Wages Dropped for Almost All American Workers in First Half of 2014

 


The last year has been a bad one for people who work for a living.

Think your money’s not going very far this year? It’s not your imagination. According to new research by the Economic Policy Institute, real hourly wages declined for almost everybody in the U.S. workforce in the first half of 2014. Thanks, so-called recovery.

Economist Elise Gould pored over data from the government’s Current Population Survey and determined that workers at the 20th, 30th, 40th, 50th, 60th, 70th, 80th, 90th, and 95th percentiles all saw declines in their real wages in the first half of 2014 compared with the same period last year. This was true whether you had no high school degree, a high school diploma, some college, a college degree, or an advanced degree. In fact, people with advanced degrees saw the biggest drop (2.7 percent).

EPI reveals this isn’t just a blip. Real wages dropped 4.9 percent for workers with a high school degree and 2.5 percent for workers with a college degree from the first half of 2007 to the first half of this year.

Gould explains in the report that “the last year has been a poor one for American workers’ wages.” She states that “on the whole, the broad wage trends by education level over the last decade and a half make clear that wage inequality cannot be readily explained by stories about educational credentials and technology; wage inequality has increased steadily, yet even those with a college diploma or advanced degree have experienced lackluster wage growth.”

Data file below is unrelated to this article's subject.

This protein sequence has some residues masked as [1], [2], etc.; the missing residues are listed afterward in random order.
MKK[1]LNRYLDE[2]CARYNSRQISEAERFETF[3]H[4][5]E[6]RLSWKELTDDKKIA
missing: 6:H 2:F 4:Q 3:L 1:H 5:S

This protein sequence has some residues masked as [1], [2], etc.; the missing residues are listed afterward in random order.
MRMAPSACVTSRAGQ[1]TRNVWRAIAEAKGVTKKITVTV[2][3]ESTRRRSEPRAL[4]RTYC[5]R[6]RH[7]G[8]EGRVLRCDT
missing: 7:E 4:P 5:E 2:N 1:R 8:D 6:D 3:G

Gould adds, “It’s an indication of the fact that no one — not even educated workers — is able to bargain for anything.” Employers have the power and they are using it to pay their workers less.

The only workers who saw real wages go up over the past year were workers at the10th percentile of income, but only two cents an hour, from $8.36 an hour to $8.38. Two pennies! Don’t spend it all in one place. That paltry increase happened because of minimum wage increases in 13 states. The lack of wage growth harms society and the economy in a whole host of ways. When workers don’t have enough money in their pockets to spend on goods and services, businesses can’t hire and they fail, which increases unemployment. Unable to keep up with the growing expenses of things like healthcare and college tuition, the middle class shrinks. For those less well off, life becomes a daily struggle for survival. The increasing gap between the very rich and everyone else produces a wide range of social ills, from mental illness to addiction to chronic diseases. The social fabric becomes unraveled.